Beat the drop: Recognise it early and protect your profits
In this series of articles over the next month, Alltech’s team of InTouch nutritionists will advise on detailed, implementable management and nutrition practices to help you beat the drop in milk solids on your farm this spring.
This spring has proved another challenging period on Irish farms. Prolonged wet spells and stormy conditions have kept cows indoors for longer periods.
Spring rotation planners (SRP) have had to be abandoned on most farms, with some farmers in drier ground practising on/off grazing, where possible, to minimise poaching.
With the main burst of calving now finished on most farms and a pickup in the weather, the focus has shifted to getting cows out grazing and driving milk production from grass.
It must be remembered that Ireland’s milk payment system is focused on kilograms of butterfat and protein. This is a function of milk yield and solids percentage. The task is to maximise all of these and get the cow back in calf, while also keeping an eye on total cost.
Pay attention to fluctuations
Historically, if farmers pay attention to their milk recordings or co-op report for the year, a general theme runs through them all. High-percentage solids for the first six weeks, then a drop in protein, followed by a drop in butterfat heading into the second round of grazing.
When analysing this data, it is more important to pay attention to the fluctuations rather than the overall level.
While these fluctuations are a result of dietary changes, ruminal upsets, etc, the farmer must recognise this as a direct loss in profits in his milk cheque and further hidden costs due to compromises on the cow as she heads into breeding season.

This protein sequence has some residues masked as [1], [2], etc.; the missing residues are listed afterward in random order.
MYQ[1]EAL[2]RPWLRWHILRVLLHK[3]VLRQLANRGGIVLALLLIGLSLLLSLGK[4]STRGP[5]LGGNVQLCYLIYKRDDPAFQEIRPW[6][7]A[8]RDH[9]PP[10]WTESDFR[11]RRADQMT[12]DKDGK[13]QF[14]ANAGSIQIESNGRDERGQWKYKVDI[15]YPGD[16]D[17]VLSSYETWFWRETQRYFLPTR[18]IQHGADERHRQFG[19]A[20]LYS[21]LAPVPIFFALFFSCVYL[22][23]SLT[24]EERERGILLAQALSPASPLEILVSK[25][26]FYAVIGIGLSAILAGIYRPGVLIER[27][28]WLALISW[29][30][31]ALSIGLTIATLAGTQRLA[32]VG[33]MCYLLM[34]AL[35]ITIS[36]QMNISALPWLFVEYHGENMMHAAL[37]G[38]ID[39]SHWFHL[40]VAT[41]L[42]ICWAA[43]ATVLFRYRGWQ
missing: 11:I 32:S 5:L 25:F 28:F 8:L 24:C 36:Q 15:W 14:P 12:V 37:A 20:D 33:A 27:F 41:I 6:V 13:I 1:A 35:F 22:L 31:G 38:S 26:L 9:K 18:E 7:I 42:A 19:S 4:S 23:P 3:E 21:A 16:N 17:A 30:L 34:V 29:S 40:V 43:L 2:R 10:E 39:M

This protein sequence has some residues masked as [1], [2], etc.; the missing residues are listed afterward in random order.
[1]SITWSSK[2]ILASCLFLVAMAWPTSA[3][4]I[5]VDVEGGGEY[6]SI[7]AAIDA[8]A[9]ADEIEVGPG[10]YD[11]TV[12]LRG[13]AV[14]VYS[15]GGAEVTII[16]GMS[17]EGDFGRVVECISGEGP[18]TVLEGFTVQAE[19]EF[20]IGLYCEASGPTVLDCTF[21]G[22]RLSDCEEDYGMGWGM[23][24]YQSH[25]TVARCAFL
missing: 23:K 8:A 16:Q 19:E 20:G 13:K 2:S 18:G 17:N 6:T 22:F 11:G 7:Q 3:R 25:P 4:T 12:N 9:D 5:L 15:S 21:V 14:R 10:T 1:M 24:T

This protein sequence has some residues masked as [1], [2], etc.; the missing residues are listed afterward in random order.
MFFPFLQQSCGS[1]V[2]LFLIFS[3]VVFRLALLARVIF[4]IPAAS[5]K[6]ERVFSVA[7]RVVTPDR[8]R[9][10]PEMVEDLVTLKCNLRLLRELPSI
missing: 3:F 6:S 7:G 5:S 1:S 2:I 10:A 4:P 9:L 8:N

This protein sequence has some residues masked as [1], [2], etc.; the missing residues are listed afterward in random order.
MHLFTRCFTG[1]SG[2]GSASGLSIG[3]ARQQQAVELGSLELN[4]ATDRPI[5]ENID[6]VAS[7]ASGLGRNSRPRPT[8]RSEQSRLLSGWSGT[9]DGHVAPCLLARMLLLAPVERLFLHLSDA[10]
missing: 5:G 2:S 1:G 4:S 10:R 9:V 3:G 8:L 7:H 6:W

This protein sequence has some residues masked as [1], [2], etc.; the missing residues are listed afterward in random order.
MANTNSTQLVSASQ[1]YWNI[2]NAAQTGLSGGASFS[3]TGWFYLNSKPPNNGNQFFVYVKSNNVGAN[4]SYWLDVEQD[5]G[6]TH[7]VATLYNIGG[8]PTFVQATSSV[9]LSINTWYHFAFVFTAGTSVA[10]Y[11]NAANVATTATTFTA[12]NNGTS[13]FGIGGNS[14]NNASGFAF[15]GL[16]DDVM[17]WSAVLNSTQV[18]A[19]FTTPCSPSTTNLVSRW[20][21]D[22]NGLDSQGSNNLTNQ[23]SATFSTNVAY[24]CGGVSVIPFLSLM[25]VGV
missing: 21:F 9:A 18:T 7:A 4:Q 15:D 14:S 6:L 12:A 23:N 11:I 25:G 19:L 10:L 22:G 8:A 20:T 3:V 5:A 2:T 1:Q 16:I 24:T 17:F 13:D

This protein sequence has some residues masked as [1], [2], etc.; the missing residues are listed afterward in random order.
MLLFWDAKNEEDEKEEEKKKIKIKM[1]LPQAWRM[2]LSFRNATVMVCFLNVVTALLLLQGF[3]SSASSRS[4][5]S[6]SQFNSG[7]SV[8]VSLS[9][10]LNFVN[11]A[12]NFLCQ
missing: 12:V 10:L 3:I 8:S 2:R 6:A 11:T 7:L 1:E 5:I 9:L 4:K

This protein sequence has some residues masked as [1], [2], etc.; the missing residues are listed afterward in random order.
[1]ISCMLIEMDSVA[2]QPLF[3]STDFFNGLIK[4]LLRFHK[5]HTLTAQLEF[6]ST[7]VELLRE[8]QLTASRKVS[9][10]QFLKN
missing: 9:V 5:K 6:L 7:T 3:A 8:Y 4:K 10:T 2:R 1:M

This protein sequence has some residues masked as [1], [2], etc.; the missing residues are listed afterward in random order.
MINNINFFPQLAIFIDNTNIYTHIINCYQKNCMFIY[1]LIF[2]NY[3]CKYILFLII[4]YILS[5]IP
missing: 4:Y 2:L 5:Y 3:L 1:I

In order for farmers to beat the drop in milk solids, they must first be aware of the factors that are causing this drop.
Running out of steam
Generally, lower protein levels are linked to a deficit in dietary energy requirements but more importantly starch and sugar. High milk protein levels post-calving may be supported by a loss in cow BCS as cows are receiving inadequate energy intakes and are milking off their backs.
The drop in protein levels can be a sign of cows running out of steam, which can be counteracted with starch and sugar in the diet rather than just energy.
In terms of the drop in butterfat levels, there are many factors in the cow’s early spring diet that affect this, primarily low fibre levels and high levels of sugars and polyunsaturated fatty acids (PUFAs) in the grass.
This inadequate diet leads to rumen pH dropping below the desired level of 6, further compromised fibre digestion in the rumen and milk fat depression.
As this drop in rumen pH is generally multi-factorial, and there is no single solution, we must focus on maintaining the rumen health of the cow. If this is compromised, then other issues, regardless of source, will be exacerbated.
There are many strategies that farmers can use on their farms. They should pay attention to the parlour nut they are feeding. The use of good digestible fibre sources in the parlour concentrate and the addition of products such as Yea-Sacc®, a live yeast from Alltech, will support rumen health.
Some farmers may look to supplementary or buffer feeding to support intakes and the transition to full-time grazing.
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